Phineas Parkhurst Quimby

Christian Science - Origin & History





1a Birth: Mary Ann Morse Baker in NH in 1821 to strict Congregational parents

2a Youth

1b She struggled with illness and spinal problems and therefore reacted very negatively toward the Christian faith of her parents

2b The same hardship that strengthens one’s person’s faith with destroy another’s: two factors seem to play a significant role (same heat that melts plastic hardens steel)

1c Believer vs. unbeliever (sower and seed – chocked by weeds or burned by the sun)

2c View of God and His purpose for hardship (Js. 1:2-4): picture of God one gets from parents and particularly father

1d See God as mean and harsh

2d See God as loving – never hurt

3d See God as loving and do what is necessary


1a First Marriage

1b 1843 she married George Washington Glover who was business man and in 1844 he died of yellow fever and left her pregnant with a son

2b This event along with her illness effected her emotionally as well as mentally – she neglected her son and the child was finally sent to a school and to live with relatives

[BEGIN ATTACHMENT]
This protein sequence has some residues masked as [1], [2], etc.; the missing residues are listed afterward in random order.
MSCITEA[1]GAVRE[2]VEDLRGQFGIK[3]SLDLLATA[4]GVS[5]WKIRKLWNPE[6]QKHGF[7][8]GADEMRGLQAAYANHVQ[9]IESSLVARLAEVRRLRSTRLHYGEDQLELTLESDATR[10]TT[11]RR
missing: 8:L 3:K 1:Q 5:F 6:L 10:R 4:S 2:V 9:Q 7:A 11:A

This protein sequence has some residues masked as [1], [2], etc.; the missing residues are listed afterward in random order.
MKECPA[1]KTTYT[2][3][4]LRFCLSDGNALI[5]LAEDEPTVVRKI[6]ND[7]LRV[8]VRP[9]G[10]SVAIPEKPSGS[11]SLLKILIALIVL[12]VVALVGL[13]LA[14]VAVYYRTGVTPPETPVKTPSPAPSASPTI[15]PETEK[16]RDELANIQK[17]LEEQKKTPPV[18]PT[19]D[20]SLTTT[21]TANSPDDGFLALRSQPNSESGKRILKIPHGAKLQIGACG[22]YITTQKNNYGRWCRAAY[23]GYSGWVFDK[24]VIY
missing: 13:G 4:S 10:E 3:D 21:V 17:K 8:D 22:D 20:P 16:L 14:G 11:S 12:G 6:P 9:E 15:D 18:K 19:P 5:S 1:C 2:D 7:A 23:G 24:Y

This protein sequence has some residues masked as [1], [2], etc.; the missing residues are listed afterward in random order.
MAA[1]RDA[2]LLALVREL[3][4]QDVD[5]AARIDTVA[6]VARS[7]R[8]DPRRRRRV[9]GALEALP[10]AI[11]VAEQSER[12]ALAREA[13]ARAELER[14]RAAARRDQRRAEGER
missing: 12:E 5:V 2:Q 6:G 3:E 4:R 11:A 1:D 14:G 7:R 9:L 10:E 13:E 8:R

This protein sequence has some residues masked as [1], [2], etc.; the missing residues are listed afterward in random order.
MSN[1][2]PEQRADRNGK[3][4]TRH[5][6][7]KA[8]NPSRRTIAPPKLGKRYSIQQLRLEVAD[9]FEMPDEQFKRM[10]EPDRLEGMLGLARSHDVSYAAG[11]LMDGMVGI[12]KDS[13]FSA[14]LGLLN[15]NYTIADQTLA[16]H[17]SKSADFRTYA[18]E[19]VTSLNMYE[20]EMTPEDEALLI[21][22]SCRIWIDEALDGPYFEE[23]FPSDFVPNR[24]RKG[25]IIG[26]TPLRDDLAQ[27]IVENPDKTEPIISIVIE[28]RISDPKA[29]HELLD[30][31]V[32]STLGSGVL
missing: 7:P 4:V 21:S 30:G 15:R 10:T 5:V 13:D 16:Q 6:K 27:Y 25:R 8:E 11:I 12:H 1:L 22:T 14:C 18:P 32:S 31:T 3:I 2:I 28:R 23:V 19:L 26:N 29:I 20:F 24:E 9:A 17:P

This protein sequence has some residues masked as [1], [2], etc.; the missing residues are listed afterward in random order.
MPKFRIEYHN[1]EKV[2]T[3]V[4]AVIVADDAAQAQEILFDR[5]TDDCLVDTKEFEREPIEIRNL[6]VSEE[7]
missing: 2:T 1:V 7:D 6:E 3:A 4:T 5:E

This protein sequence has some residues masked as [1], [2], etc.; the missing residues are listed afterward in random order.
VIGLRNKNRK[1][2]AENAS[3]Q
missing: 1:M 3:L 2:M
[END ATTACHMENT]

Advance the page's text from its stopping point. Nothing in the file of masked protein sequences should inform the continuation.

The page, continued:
2a Second Marriage

1b 1853 she married a dentist named Daniel M. Patterson which turned out to be a very unhappy marriage (emotional and physical problems) resulting in a separation in 1866 and a divorce in 1873

2b Two important events shaped her thinking at this time

1c 1862: a healing by Dr. Phineas Parkhurst Quimby

1d She traveled to Portland, ME hoping to be healed by “Dr” Phineas Parkhurst Quimby (He will be responsible for several other religions such as “Unity” and “Divine Science” – Parkhurst would fall today in the category of New Age

Quimby, Phineas Parkhurst (1802-66), American mental healer who founded the New Thought movement, a religious-metaphysical healing group. Originally a student of mesmerism and practitioner of hypnosis, Quimby subsequently claimed that he could heal by mere suggestion. Quimby believed that illness originated in the mind and was a consequence of erroneous beliefs. He taught that the receptive mind, open to God's wisdom, could conquer any sickness. One of his patients and, for a time, a disciple was Mary Baker Eddy, the founder of Christian Science. Quimby became a controversial figure when Eddy rejected his healing method on the grounds that healing came through the power of God, not the human mind. ("Quimby, Phineas Parkhurst," Microsoft® Encarta® 98 Encyclopedia. © 1993-1997 Microsoft Corporation. All rights reserved.

2d Claiming to have been healed by Quimby, she became a follower of him spending hours compiling notes on Quimby’s teaching which became the source of her later teachings and doctrine

3d After Quimby’s death, she began to disassociate herself from Quimby and take credit for many of Quimby’s concepts and ideas

1e She denied her writings and ideas had anything to do with Quimby

2e She then placed her theories a plain far above Quimby’s even though her work was nothing more than the merger of Quimby and Christian religion